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Posts Tagged ‘a funeral is good for the living’

Coming from a guy who loves life, I can’t believe that I am going to encourage funeral-a-week attendance. Ok, maybe every month? Oh, yes, even if we never knew the person. You might get some strange looks, but consider the benefits.

A regular visit to the dead can actually make us more alive.

A case in point was the memorial service of Tom Eames, the brother of a good friend. When the minister asked if there were any present who would like to say a few kind words, I remained motionless like most. But the whole atmosphere changed rather quickly when, one by one, friends of the deceased began describing the quality of faithfulness that Tom exhibited throughout his life. 

To a person, the overwhelming commonality of their brief talks was that they had a friend that they would deeply miss. And each testifier knew his life was richer because Tom’s life was now indelibly written on their own. There was a true heartbrokenness as each returned to their respective pew, hunch-shouldered and teary-eyed.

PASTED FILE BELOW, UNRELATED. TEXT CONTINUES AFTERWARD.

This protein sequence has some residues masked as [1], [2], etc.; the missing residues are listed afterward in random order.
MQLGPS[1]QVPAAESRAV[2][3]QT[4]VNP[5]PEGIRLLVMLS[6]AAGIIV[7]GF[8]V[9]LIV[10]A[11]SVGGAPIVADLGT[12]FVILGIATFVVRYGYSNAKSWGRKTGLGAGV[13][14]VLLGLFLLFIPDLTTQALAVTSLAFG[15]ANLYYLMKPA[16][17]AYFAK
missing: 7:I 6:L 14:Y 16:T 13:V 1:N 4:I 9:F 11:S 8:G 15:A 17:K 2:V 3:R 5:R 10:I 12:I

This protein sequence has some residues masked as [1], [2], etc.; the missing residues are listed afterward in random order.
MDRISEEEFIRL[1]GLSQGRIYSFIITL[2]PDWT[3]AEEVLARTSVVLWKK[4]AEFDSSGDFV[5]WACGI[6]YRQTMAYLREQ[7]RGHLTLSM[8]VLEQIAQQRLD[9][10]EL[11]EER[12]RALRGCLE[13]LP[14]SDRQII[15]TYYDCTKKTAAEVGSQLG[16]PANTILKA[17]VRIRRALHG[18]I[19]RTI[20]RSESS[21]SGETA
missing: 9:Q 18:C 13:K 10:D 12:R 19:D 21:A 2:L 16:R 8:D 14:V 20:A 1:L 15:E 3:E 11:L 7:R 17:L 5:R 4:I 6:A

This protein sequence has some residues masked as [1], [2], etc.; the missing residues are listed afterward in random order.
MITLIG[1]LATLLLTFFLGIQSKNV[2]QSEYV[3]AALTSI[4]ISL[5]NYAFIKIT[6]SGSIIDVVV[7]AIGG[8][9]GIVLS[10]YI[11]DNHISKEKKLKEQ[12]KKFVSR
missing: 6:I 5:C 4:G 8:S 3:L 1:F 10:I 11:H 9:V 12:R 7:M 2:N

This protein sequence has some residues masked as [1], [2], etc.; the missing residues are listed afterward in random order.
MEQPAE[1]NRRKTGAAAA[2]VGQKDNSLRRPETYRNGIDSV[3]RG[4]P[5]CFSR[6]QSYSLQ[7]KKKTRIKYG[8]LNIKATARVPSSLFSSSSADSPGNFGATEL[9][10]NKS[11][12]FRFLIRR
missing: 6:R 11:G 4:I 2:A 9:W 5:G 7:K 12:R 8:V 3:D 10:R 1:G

It left me with the obvious question: Do we speak of the living as well as we do of the dead? If we knew who was next, what impact would it have on our conversations with them? It also hit me that I was a bit envious of Tom. You see, there is no guarantee that my funeral would fill a church like his did. 

I really wonder if developing the habit of regularly attending funerals would truly help me grasp the value of relationships. Would going from funeral to funeral keep life’s poignancy utterly fresh in my mind? David, the brother of the deceased, reminded me that such a ritual was not really a novel idea.

“Better to spend your time at funerals than at parties. After all, everyone dies – so the living should take this to heart.” Ecclesiastes 7:2

As they say, funerals are for the living. Perhaps, by consistently burying some unkind words and thoughts and unearthing gracious ones, I might be the kind of friend who will fill the pews.

BELOW: UNDER THE CATEGORY OF “YOU-NEVER-KNOW,” TOM WAS THE BABY, BUT HE DIED FIRST. Image

JUDGING FROM THE TESTIMONIES OF HIS FAMILY AND FRIENDS, YOU COULD SAY TOM FINISHED STRONG:

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